Ten years ago reimbursements from these two agencies covered the cost of patient care, but this has continued to steadily decline year after year.

The county has been deeply involved in seeking a solution to what should be done with Runnells, which Faella hinted may be coming to a conclusion shortly due to the county’s request for proposals, or RFP, last year.

“We are now at the conclusion of the RFP process that will determine the future steps needed to ensure Runnells can operate in a fiscally sustainable manner,” the county manager said, adding the county anticipated “a final decision to be made in the next few months.”
According to sources, though, this decision may be closer than that and in fact may happen in the next few weeks.

In question is whether the county will decide to lease the facility or sell it. This will depend heavily on whether a lease will alleviate the county subsidizing this facility, or if a sale ends the financial bleeding.

In October the county issued the RFP for companies that might be interested in running or buying the facility. Sources indicated recently that this resulted in multiple favorable responses that could result in bringing this financial drain on taxpayers’ dollars to an end.
However, while it is expected the freeholder board will be hearing about these proposals shortly, no information has leaked whether this involves a sale or lease of the hospital.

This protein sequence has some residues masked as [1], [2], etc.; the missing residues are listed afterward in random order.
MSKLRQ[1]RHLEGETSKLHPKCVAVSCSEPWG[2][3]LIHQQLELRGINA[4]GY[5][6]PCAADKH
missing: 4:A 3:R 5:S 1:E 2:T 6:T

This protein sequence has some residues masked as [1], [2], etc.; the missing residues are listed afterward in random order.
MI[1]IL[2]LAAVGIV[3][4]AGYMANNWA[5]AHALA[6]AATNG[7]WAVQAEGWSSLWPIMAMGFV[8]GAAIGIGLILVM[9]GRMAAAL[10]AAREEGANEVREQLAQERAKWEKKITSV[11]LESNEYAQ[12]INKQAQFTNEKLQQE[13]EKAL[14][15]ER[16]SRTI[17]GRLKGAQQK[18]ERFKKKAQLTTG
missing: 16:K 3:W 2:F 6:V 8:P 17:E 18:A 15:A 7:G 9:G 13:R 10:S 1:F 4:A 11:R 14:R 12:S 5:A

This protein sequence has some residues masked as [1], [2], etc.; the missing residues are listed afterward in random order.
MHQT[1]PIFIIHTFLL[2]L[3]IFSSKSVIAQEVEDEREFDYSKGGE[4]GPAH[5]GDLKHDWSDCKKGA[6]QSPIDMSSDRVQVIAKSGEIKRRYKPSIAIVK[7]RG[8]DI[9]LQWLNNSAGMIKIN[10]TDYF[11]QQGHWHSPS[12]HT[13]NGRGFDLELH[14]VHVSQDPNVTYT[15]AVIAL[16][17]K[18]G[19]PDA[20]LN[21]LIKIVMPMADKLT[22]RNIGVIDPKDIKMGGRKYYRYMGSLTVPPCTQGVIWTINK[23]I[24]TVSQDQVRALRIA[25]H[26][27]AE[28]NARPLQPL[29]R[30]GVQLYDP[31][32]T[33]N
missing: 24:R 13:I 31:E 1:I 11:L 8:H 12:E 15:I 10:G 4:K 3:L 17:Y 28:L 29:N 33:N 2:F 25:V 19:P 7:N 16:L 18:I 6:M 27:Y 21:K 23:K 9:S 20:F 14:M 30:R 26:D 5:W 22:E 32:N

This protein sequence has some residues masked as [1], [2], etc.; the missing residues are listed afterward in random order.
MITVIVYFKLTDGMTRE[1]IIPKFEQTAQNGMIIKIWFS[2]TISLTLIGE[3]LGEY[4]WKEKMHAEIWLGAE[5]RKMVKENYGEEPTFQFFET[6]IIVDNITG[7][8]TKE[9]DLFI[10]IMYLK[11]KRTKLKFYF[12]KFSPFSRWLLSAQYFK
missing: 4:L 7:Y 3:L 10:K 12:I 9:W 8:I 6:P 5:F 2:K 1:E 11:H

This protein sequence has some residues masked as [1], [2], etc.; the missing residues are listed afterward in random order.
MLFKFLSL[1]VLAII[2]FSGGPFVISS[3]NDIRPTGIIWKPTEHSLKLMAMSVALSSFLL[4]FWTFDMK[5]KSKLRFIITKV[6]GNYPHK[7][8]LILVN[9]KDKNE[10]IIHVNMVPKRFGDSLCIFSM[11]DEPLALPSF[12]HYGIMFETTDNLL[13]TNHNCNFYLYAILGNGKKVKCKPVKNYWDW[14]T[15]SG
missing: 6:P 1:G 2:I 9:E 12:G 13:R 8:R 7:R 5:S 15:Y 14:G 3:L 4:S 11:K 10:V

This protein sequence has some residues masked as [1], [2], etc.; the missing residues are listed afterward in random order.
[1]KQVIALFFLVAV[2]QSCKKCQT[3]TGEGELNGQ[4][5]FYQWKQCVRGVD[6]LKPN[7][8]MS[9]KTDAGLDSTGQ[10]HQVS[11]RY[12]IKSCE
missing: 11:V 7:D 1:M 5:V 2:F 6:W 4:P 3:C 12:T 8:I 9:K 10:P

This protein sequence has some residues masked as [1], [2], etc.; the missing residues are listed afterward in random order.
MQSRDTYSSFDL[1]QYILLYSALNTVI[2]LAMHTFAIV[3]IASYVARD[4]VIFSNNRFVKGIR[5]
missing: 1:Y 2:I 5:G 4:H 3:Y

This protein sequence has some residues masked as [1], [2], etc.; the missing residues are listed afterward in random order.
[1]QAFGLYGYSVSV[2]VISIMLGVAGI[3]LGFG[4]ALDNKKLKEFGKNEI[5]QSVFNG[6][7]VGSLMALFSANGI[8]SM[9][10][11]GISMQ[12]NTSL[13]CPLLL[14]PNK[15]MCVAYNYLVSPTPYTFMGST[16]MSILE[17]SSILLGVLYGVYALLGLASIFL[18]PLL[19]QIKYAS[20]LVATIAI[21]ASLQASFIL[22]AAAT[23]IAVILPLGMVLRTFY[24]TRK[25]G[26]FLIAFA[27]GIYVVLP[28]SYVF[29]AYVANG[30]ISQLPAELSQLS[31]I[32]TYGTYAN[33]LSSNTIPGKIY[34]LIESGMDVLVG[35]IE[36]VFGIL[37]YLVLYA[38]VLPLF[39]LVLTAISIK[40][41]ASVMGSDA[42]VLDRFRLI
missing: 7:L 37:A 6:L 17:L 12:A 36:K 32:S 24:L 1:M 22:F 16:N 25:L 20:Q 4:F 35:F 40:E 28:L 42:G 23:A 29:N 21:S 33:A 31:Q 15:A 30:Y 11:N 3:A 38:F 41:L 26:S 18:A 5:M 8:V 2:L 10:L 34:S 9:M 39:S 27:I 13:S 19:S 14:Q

The Union County Improvement Authority has been handling the RFP’s and also preparing a report for the freeholder board, but Dan Sullivan, acting Executive Director of the UCIA, has remained tight lipped about whether proposals involved the sale or lease of the facility. He also would not confirm nor deny if the freeholder board would be making a decision regarding Runnells in the next few weeks, as reported by sources close to the issue.

Faella also brought up that the county will be receiving a study mentioned in his 2013 budget message that focused on the Union County jail. The study, he said, will focus on the jail’s management, personnel, staffing, custodial care and labor contracts.

“This study will supplement an ongoing policy initiative, conducted through Luminosity, which has continued to reap operational and cost efficiencies at the jail over the past two years,” he added, indicating this was the result of the efforts of Luminosity, a consulting firm that aids jails with operational problems. Faella said this brought about a 20 percent reduction in prisoner population and cost savings.